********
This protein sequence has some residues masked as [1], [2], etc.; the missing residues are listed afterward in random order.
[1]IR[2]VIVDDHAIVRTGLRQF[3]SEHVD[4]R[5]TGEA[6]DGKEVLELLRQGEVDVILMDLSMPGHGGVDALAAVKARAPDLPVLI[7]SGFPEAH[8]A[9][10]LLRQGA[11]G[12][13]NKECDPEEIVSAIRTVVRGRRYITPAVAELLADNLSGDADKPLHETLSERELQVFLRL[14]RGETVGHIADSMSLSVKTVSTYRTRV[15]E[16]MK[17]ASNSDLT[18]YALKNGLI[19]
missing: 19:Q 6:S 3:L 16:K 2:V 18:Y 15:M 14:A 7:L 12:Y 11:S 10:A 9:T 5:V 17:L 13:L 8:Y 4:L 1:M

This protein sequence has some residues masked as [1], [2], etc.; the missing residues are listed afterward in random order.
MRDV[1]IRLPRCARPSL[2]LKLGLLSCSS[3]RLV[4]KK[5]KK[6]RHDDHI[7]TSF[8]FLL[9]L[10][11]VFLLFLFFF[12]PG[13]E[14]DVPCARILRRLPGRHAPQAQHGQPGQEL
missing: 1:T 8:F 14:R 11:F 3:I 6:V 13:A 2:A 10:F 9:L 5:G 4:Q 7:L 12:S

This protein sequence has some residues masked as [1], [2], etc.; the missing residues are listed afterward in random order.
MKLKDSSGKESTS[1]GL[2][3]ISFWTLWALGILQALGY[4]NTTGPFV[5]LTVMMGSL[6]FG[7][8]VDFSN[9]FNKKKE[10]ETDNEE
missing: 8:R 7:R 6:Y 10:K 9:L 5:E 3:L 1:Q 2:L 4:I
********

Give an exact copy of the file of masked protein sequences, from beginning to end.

This protein sequence has some residues masked as [1], [2], etc.; the missing residues are listed afterward in random order.
[1]IR[2]VIVDDHAIVRTGLRQF[3]SEHVD[4]R[5]TGEA[6]DGKEVLELLRQGEVDVILMDLSMPGHGGVDALAAVKARAPDLPVLI[7]SGFPEAH[8]A[9][10]LLRQGA[11]G[12][13]NKECDPEEIVSAIRTVVRGRRYITPAVAELLADNLSGDADKPLHETLSERELQVFLRL[14]RGETVGHIADSMSLSVKTVSTYRTRV[15]E[16]MK[17]ASNSDLT[18]YALKNGLI[19]
missing: 19:Q 6:S 3:L 16:K 2:V 18:Y 15:M 14:A 7:L 12:Y 11:S 10:A 9:T 5:V 17:L 13:L 8:Y 4:L 1:M

This protein sequence has some residues masked as [1], [2], etc.; the missing residues are listed afterward in random order.
MRDV[1]IRLPRCARPSL[2]LKLGLLSCSS[3]RLV[4]KK[5]KK[6]RHDDHI[7]TSF[8]FLL[9]L[10][11]VFLLFLFFF[12]PG[13]E[14]DVPCARILRRLPGRHAPQAQHGQPGQEL
missing: 1:T 8:F 14:R 11:F 3:I 6:V 13:A 2:A 10:F 9:L 5:G 4:Q 7:L 12:S

This protein sequence has some residues masked as [1], [2], etc.; the missing residues are listed afterward in random order.
MKLKDSSGKESTS[1]GL[2][3]ISFWTLWALGILQALGY[4]NTTGPFV[5]LTVMMGSL[6]FG[7][8]VDFSN[9]FNKKKE[10]ETDNEE
missing: 8:R 7:R 6:Y 10:K 9:L 5:E 3:L 1:Q 2:L 4:I